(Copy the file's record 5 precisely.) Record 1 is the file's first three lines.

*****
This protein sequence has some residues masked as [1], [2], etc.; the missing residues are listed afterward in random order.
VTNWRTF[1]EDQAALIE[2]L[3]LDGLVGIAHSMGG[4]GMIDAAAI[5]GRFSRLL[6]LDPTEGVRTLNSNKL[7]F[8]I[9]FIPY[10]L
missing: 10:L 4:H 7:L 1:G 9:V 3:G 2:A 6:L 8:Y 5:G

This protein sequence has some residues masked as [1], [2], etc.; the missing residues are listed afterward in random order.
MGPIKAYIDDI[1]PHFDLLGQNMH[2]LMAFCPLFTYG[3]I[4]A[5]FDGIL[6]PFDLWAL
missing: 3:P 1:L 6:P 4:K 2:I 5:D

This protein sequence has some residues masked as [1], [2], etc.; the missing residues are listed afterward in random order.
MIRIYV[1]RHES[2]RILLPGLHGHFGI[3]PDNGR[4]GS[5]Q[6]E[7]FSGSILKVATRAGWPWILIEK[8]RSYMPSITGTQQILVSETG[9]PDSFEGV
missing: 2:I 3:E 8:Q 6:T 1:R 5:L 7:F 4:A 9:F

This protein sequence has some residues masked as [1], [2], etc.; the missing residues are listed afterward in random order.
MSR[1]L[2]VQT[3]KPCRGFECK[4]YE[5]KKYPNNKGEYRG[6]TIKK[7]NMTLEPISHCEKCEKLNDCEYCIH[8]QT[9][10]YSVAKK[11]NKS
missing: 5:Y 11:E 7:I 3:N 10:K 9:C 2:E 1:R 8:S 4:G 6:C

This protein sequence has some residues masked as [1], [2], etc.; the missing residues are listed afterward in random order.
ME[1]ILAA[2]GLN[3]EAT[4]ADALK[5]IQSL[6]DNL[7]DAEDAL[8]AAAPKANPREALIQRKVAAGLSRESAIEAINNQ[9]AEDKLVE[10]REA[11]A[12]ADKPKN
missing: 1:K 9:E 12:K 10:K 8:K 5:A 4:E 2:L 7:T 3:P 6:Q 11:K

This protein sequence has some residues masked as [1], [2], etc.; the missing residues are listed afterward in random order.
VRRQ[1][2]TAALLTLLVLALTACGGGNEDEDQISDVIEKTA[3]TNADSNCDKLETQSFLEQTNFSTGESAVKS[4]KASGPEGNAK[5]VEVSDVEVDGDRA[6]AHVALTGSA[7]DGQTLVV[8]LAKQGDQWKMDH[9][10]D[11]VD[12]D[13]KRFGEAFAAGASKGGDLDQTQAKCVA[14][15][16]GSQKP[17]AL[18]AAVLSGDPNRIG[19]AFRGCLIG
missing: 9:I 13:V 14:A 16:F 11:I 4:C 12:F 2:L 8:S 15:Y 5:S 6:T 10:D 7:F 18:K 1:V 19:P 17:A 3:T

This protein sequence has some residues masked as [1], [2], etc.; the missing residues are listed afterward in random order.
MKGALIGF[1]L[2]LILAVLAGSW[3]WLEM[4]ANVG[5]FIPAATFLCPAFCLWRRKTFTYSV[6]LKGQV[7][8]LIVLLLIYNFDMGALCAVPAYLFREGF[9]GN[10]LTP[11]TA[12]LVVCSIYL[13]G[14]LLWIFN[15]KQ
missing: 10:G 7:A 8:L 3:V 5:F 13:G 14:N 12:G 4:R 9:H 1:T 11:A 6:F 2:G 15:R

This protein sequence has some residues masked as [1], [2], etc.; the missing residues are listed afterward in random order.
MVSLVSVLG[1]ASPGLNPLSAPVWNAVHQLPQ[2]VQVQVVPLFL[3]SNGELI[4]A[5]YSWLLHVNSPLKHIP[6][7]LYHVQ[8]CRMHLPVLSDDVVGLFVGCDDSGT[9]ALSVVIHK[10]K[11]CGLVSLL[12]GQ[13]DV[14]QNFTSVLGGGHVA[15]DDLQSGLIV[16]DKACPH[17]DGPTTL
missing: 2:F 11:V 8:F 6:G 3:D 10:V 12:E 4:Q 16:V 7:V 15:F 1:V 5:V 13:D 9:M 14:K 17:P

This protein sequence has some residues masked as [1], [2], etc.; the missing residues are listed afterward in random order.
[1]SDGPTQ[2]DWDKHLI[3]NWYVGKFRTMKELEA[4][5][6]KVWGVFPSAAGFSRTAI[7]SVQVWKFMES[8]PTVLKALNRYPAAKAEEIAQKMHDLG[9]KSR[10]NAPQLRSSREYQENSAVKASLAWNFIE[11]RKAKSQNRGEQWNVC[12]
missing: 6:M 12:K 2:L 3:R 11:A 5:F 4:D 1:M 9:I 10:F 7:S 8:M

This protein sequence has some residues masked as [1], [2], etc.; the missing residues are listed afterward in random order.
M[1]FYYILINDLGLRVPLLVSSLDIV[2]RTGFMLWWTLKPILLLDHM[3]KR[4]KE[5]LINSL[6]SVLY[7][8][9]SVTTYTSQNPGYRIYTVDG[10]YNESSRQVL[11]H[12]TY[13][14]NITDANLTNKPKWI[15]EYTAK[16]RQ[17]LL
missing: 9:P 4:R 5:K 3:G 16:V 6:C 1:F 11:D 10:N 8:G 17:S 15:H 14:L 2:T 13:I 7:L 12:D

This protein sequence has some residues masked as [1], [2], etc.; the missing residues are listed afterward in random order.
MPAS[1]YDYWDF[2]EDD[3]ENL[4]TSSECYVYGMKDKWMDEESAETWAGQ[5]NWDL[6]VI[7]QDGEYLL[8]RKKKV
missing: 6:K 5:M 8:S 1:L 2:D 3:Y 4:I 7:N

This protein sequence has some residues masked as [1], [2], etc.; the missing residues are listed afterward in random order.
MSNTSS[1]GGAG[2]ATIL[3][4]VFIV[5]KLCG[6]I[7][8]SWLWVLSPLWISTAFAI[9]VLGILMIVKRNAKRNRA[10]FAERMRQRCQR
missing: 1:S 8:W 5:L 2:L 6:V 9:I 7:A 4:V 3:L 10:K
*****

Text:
This protein sequence has some residues masked as [1], [2], etc.; the missing residues are listed afterward in random order.
ME[1]ILAA[2]GLN[3]EAT[4]ADALK[5]IQSL[6]DNL[7]DAEDAL[8]AAAPKANPREALIQRKVAAGLSRESAIEAINNQ[9]AEDKLVE[10]REA[11]A[12]ADKPKN
missing: 1:K 9:E 12:K 10:K 8:K 5:A 4:E 2:L 7:T 3:P 6:Q 11:K